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Managing Macro | Continuing low inflation is not guaranteed

Aside from food inflation, there are other structural issues that can affect inflation outcomes in near to medium term.

May 14, 2019 / 10:14 AM IST
Representative image

Representative image

Retail inflation for April came at 2.92 percent. As expected, food inflation picked up and was at 1.1 percent, compared to 0.3 percent in the previous month. Most economists expect a continued rise in food inflation. To be sure, softer food prices kept inflation at lower in recent years. A research note by economists at RBI, for instance, argued that an unexpected decline in food prices affected the central bank’s inflation projections.

However, food prices are now recovering. A report in The Indian Express on Monday showed that prices of items such as maize, jowar and bajra have gone up significantly compared to the last year. Additionally, prices of vegetables have also risen and milk is likely to get dearer. A meaningful recovery in food prices would affect RBI’s inflation projections. Though core inflation has moderated, it is still above the 4 percent mark. It would be interesting to see how the rate-setting committee reacts to the pick-up in food inflation.

However, aside from food inflation, there are other structural issues that can affect inflation outcomes in near to medium term. A recent note by three World Bank economists, Jongrim Ha, M. Ayhan Kose, Franziska Ohnsorge, underlined risks to low inflation in emerging economies. They note that reasons for the decline in inflation in the developing world are associated with “widespread adoption of effective and transparent monetary, exchange rate, and fiscal policy frameworks, as well as globalisation.”  Therefore, a reversal could affect inflation outcomes.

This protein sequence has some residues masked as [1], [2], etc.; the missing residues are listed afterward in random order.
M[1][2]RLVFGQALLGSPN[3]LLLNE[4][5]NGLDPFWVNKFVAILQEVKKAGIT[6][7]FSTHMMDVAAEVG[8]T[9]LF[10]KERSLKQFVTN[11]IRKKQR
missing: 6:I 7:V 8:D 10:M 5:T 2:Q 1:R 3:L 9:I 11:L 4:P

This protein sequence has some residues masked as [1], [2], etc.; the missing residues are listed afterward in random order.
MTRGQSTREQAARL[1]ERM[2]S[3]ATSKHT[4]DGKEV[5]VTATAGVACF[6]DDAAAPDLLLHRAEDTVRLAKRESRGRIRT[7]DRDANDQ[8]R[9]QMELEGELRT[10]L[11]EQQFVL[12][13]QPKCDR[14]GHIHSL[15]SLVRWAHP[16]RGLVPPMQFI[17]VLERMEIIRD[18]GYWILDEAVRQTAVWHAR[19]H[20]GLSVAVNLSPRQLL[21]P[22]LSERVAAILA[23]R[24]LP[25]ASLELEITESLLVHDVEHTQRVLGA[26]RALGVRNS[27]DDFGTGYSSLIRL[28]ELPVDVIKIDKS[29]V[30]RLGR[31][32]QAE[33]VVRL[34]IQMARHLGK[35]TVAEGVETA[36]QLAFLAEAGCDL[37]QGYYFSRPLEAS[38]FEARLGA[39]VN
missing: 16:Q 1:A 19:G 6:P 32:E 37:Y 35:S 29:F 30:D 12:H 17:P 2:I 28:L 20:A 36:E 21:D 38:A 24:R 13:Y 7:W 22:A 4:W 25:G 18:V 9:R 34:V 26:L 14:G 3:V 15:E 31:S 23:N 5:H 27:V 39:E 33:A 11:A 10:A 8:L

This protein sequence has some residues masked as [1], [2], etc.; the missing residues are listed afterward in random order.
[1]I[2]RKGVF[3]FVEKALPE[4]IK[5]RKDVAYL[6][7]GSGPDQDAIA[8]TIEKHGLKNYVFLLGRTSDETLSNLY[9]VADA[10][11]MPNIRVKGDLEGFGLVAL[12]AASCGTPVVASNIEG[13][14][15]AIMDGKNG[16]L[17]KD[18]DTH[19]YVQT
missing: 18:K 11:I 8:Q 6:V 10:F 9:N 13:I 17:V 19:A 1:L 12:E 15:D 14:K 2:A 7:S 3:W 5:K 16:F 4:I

The note highlighted three important risks to low inflation which are also valid for India.

First, protectionism is rising globally and can affect trade. Data shows that more open economies tend to have lower inflation. A higher share of imports in production and consumption, among other things, creates pressure on producers to become more efficient. On the other hand, higher tariffs and other trade restrictions allow domestic producers to increase prices. A recent study showed that higher tariffs in the US lifted average manufacturing inflation by one percentage point. The result is unlikely to be very different in other countries. Further, there would be efficiency loss if the global value chain weakens. India would do well to avoid trade restrictions.


Second, a higher level of debt could affect the commitment to a strong fiscal framework in emerging economies. This is where India has real problems. While there has been some consolidation in recent years, the budget deficit remains uncomfortably high. It has been reported that the Union government missed the revenue target by Rs 1 lakh crore in the last fiscal. There would be continued pressure on government finances in the near term as leading political parties have committed to increasing expenditure. Indian policymakers need to rethink the way government finances are managed. Aside from being a risk to inflation, continued higher fiscal deficit can endanger financial stability.

Third, it is important to maintain the credibility of the central bank. Inflationary expectations are well anchored when the central bank is credible. India has done well to adopt the inflation targeting framework and there are initial signs of success. However, the recent spat between the government and the RBI on the issue of reserves, among other things, should have been avoided. Such incidents can potentially undermine the credibility of the central bank and affect its ability to manage inflation outcomes.

Low and stable inflation is necessary to maintain financial stability and higher growth. Therefore, it is important that policymakers don’t lose sight of both cyclical and structural risks to inflation.
Rajesh Kumar
first published: May 14, 2019 10:11 am

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